He added: ‘I haven’t painted, it’s very damp here because we’re in the middle of the Atlantic and so the wallpaper tends to fall down.’

The climate campaigner appears on tonight’s episode of Stacey Dooley Sleeps Over where he reveals his unusual lifestyle to the presenter and describes his mission not to use any fossil fuels (pictured with Blue and Savannah) 

While Roc does generate his own electricity with a solar panel, he is frugal with its usage and only uses the generator to power up his computer, phone and torches.

In a rejection of all mod-cons that would leave many baffled, he washes his clothes in a bucket with his feet and fights off the cold by wearing multiple layers of clothing. 

He said he misses the ‘luxury’ of having a washing machine, but said he could ‘easily’ wash his clothes by hand instead.  

Sheep farmer Roc, who rears 300 sheep on the island, follows a vegan diet and grows much of his own food including salad, Brussels sprouts, tomatoes and squashes.      

Roc, who lives without a car, hot water or central heating, even searches for free food in bins as part of his lifestyle

To cook, Roc boils his food on the stove and then transfers it to a big thermos, to continue cooking without using energy.  

Meanwhile he said his children, who now live in London, have always been given Independence and freedom to do as they please.

He explained: ‘They’ve learned domestic duties, rather than just being waited on.’

Roc confessed there are ‘costs and benefits of the upbringing’ his children have had, saying it could be quite ‘tough physically’ for them because there was no hot water at their home.

Despite enjoying life on the island, Roc regularly travels to London to protest with Extinction Rebellion, Ocean Rebellion and against HS2 (pictured with daughter Blue) 

Roc, a proud supporter of her and Extinction Rebellion, recently gave two daughters Christmas presents made out of rubbish found on his Inner Hebridean isle of Gometra.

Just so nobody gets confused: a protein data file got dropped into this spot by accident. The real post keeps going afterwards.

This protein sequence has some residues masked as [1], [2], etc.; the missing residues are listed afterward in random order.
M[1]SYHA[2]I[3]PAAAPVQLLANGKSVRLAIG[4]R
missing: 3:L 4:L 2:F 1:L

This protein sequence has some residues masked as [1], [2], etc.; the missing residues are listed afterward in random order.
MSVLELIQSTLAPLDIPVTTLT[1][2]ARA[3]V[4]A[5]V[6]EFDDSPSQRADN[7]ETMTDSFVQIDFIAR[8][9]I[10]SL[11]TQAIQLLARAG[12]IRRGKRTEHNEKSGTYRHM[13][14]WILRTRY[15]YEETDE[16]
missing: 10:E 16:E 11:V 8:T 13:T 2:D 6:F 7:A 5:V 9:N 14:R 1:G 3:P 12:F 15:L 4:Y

The businessman, who identifies as non-binary on his website and uses the pronoun ‘They’ had made the reclaimed items into art and wrapped them in old newspaper. 

Despite enjoying life on the island, Roc regularly travels to London to protest with Extinction Rebellion, Ocean Rebellion and against HS2.

Having not flown for years, travelling between the island and his second home in London can take more than 13 hours. 

Father and daughter campaigning together at the Extinction Rebellion protests in London 

He navigates an eight-mile trek along a dirt track on Gometra, and also uses a folding bicycle, two ferries and two trains. 

His children Blue and Lazer recently made headlines among the protestors setting up camp in a network of tunnels beneath Euston Station. 

He said while it was ‘stressful’ that his daughter spent so much time in the dangerous tunnels underground, he was ‘proud’ of her.

Roc acknowledged people might think he’s ‘indoctrinated them’ but denied that was the case.

Blue, 18, declared she puts ‘the crime in criminal’ when she spent time in a tunnel underneath Euston Station earlier this year to protest HS2